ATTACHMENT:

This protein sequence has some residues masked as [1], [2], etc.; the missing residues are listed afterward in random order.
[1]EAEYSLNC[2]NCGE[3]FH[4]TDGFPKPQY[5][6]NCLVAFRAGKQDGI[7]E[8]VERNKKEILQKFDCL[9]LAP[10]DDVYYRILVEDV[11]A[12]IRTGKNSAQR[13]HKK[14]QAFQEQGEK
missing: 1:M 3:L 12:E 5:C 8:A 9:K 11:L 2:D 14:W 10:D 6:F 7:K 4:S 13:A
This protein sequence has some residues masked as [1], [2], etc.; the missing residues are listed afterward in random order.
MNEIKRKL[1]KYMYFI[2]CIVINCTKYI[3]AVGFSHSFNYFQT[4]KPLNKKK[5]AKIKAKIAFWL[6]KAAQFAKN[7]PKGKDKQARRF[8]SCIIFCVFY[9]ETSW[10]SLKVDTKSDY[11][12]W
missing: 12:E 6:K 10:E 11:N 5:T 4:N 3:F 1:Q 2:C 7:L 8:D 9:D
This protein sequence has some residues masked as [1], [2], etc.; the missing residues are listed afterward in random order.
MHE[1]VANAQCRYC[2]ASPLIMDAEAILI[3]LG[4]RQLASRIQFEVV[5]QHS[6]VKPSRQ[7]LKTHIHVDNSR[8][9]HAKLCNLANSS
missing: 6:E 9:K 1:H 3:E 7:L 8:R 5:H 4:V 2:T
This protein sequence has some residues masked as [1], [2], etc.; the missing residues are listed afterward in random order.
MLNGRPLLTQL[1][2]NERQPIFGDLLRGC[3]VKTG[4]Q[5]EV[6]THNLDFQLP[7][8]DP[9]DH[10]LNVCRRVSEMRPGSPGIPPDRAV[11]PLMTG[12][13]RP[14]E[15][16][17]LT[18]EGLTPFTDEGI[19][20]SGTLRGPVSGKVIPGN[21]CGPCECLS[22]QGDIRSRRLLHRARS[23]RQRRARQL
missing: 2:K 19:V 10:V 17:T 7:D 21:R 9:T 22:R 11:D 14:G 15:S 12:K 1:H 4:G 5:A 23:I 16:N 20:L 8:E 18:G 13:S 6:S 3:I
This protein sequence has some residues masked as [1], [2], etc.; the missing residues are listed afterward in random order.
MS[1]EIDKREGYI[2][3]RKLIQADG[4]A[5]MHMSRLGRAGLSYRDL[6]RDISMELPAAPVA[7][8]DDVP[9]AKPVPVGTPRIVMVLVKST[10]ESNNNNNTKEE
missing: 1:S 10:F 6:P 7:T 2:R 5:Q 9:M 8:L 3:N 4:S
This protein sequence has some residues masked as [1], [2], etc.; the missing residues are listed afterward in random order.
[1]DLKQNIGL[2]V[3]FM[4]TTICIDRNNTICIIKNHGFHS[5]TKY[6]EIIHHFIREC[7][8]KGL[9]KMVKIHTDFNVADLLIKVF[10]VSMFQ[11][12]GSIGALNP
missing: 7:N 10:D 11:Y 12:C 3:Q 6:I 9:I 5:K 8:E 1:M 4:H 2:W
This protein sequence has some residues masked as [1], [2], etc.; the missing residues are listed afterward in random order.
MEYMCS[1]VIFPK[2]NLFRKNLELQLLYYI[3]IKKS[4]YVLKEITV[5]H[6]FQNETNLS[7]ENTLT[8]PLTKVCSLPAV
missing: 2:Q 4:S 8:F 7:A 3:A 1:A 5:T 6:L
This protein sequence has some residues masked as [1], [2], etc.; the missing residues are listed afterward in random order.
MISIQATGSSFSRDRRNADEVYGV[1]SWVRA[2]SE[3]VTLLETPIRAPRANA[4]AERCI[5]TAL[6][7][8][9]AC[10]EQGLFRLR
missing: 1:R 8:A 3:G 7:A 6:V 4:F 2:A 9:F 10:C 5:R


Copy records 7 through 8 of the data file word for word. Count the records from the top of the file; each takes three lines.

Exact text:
This protein sequence has some residues masked as [1], [2], etc.; the missing residues are listed afterward in random order.
MEYMCS[1]VIFPK[2]NLFRKNLELQLLYYI[3]IKKS[4]YVLKEITV[5]H[6]FQNETNLS[7]ENTLT[8]PLTKVCSLPAV
missing: 2:Q 4:S 8:F 7:A 3:A 1:A 5:T 6:L
This protein sequence has some residues masked as [1], [2], etc.; the missing residues are listed afterward in random order.
MISIQATGSSFSRDRRNADEVYGV[1]SWVRA[2]SE[3]VTLLETPIRAPRANA[4]AERCI[5]TAL[6][7][8][9]AC[10]EQGLFRLR
missing: 1:R 8:A 3:G 7:A 6:V 4:F 2:A 9:F 10:C 5:R